The movie was filmed in August 2019, and everyone was piled on top of each other filming most scenes inside a single house. It’s an especially harrowing watch given the social distancing measures due to the COVID-19 pandemic that have since taken place. “It was that sweaty, and it was that tight,” Seligman says. “So that didn’t hurt trying to alter the performances to make it seem more claustrophobic.”
Watching characters crammed together in a small space, picking over a buffet of food and getting in each other’s faces may startle some after spending a year in quarantine. Even vaccinated people “will say no to going to group events,” after seeing the tight quarters movie, jokes Agron.
The former “Glee” star plans to watch the virtual GLAAD Awards next month, which will feature a tribute to on her late co-star Naya Rivera’s character Santana. Rivera died last July, which Agron says is something that reconnected Agron and her castmates.
“It’s been incredibly hard as you can imagine. Losing a friend is not something that you ever want to experience and it’s not the first time,” she says. (Rivera’s passing follows the deaths of “Glee” co-stars Cory Monteith and Mark Salling.) “She was so spirited and so it’s really brought a new kind of constant communication with all of us, which is so nice because sometimes as a cast you’re not able to make as much time for each other.” She feels a similar kinship with the “Shiva Baby” cast. “We’ve really created a bond where we’ve been in all different places during this time but we’ve stayed really connected,” she says.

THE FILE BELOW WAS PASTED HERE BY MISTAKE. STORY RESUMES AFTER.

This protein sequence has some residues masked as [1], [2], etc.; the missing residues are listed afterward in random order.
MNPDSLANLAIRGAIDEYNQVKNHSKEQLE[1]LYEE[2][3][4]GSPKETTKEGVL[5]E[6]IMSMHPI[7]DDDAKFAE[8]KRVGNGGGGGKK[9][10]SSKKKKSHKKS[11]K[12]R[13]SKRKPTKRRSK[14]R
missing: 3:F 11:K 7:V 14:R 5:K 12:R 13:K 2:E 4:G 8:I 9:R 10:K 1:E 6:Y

Jason Sheppard recently did an interview with William Nunez, the director of Dianna’s upcoming film The Laureate, in which he shared a lot of interesting information about the project! I’ve included my personal Dianna-related highlight, and below you can read the full interview with Nunez. I’ll have a big The Laureate photo update for you soon!
Source | The Laureate stars Tom Hughes (Victoria), Dianna Agon (Glee), Laura Haddock (Netflix’s White Lines), Fra Fee (Les Misérables) and Julian Glover (Indiana Jones and the Last Crusade) in this romantic drama about British war poet Robert Graves (Hughes) and the women in his life, wife Nancy Nicholson (Haddock) and American writer, Laura Riding (Agron) who served as his muses in London during the 1920s.